Yellow jackets are a common backyard nuisance. From early spring to late fall, these pests populate lawns across Washington, building large underground nests.
These pests can cause trouble during backyard picnics and even make gardening a nightmare as they forage around flowers and fruit. While they appear to prefer anything in your yard, what do yellow jackets eat regularly?
In our article, we’ll explain a yellow jacket’s diet and what attracts them to your property!
Like bees, yellow jackets are a common garden pest whenever crops begin to bloom during the summer or early fall.
Yellow jackets may consume the following:
Pollen and nectar are important components of a yellow jacket’s diet. You’ll typically see yellow jackets flitting around flowers like bees, consuming nectar and redistributing pollen as they fly to different areas.
Sweet substances are remarkable energy sources for many small insects, so yellow jackets and other common backyard pests like ants flock to fruits and berries for a hearty and energizing meal.
Most yellow jackets will feast on fallen and decaying fruit that litter the ground around your bushes and trees, but don’t be surprised if you find one burrowing through your ripe peaches or strawberries.
Occasionally, yellow jackets may dine on garden pests like aphids or caterpillars, but they primarily consume insects to redistribute back to developing larvae, according to Clemson University's Agricultural Extension.
What do yellowjackets eat besides nectar? Despite contrary beliefs, yellow jackets primarily reserve insects or other meat for the hive’s larvae.
Yellow jacket larvae feed on insects before maturing into their pupal form. Adult wasps collect different types of insects to provide to the growing young. Some yellow jackets preemptively chew the insects before feeding them to the larvae.
However, larvae have a role in the colony, too! After digesting their insect meal, yellow jacket larvae produce a sweet secretion or waste that adult yellow jackets regularly consume.
These pests aren’t picky when finding a meal for the hive’s larvae. Yellow jackets may lend a hand in your garden by removing destructive or annoying bugs that ruin crops or flowers, but these pests can harm other needed insect populations.
Known for their aggressive nature, yellow jackets are particularly detrimental to other stinging insects like bees. Nearby bee hives may fall victim to a yellow jacket attack because the wasps will gut an active bee colony to provide for their larvae.
Look at this video of a group of yellow jackets attacking a bee hive!
While they prefer to feast on fruit or nectar, yellow jackets may occasionally turn toward insects as their next meal, especially as flowers and berries become scarce in late fall or the beginning of winter.
Reduced food sources may also cause them to look for other measures to get their nutritional fill!
As yellow jackets lose their typical nourishment, you may notice an uptick of these pests around your outdoor activities. While wasps are a normal aspect of any sunny day outdoors, they may draw too close for comfort if they can’t find a meal elsewhere!
Backyard parties have many delectable treats like sugary drinks, fruit, hotdogs, hamburgers, or steak. As you sit down to dig into a full plate, you may find a yellow jacket trying to sneak a bite too!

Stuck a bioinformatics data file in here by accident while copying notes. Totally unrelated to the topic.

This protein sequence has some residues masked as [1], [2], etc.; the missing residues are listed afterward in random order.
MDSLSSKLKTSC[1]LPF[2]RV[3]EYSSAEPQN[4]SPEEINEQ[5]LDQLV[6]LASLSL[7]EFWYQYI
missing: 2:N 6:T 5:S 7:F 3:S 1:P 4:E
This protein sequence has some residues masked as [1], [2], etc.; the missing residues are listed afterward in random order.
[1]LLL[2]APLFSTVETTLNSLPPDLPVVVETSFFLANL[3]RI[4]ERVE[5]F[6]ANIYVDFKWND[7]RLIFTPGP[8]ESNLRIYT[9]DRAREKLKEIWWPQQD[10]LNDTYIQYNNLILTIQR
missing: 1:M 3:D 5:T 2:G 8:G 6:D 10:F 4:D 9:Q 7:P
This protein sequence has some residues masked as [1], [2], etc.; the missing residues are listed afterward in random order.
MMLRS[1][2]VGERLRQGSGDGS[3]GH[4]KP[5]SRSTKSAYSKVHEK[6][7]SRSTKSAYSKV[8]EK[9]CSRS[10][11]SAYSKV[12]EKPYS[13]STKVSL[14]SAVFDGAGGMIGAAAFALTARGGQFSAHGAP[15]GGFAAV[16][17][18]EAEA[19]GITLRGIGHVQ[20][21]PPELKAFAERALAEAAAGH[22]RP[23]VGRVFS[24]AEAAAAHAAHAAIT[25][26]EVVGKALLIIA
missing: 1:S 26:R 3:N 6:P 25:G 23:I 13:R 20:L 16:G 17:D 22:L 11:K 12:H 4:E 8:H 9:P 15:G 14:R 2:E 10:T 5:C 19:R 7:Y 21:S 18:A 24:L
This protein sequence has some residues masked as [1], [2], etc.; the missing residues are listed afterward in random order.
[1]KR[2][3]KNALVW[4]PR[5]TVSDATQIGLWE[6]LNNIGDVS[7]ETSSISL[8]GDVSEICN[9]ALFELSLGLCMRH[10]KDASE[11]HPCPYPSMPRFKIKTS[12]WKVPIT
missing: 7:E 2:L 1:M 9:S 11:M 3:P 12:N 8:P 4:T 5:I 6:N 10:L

Yellow jackets won’t commonly reach for the meat on your table, but they could attempt to carry some back to their colony or even take some for themselves if other food sources aren't available.
Take a look at these yellow jackets cutting up and eating meat! While the video doesn't track their subsequent movements, these pests are probably carrying their spoils back to the colony.
What do yellow jackets eat besides barbequed treats? Barring your cooked ribs, yellow jackets consume any sweet substances on your picnic table.
No cut fruit is safe when you have an active yellow jacket hive nearby! If left uncovered, your watermelon, cantaloupe, peaches, oranges, or mixed berries could attract yellow jackets to visit. No one wants a slice of fruit after insects land on it!
Many sweet drinks are common yellow jacket attractants, too. Open soda or alcohol cans can entice a yellow jacket to slip inside for a sip. If you’re not careful, you may come eye to eye with one of these pests the next time you raise your glass!
Sweet teas and juices are drinks that yellow jackets enjoy. Don’t be surprised if you see them circling glasses or pitchers trying to sneak a drink. During summer and fall, yellow jackets eat anything they can get their hands on.
Avoid leaving uncovered food on your lawn to keep these pests at bay. If you’re enjoying an afternoon picnic, keep an eye out for buzzing insects and keep your food and drink covered and out of reach.
If you have fruit trees or bushes, regularly clean up fallen or rotting fruit to keep wasps from flocking around your foliage. While this won’t prevent the yellow jackets from feasting on ripened fruit, you can reduce the number of insects that may crowd around your plants.
Remove brush piles from your yard or other yellow jacket attractants like standing water or piles of leaves. As queen yellow jackets search for an attractive place to nest, they will look for areas with food and shelter to hibernate in for the ensuing winter.
Preventative measures can save you from regular yellow jacket visits, but pest control solutions are the only way to protect yourself against an active hive. Yellow jackets are highly aggressive and could quickly attack anyone close to their underground colonies.
Many homeowners enjoy utilizing their yards for recreational purposes or family time. Yellow jackets shouldn’t ruin your fun outside! Whenever these pests take up space on your lawn, give us a call!
Zunex can remove any dangerous yellow jackets from your yard and help you enjoy your time outdoors again. Contact us today to learn more!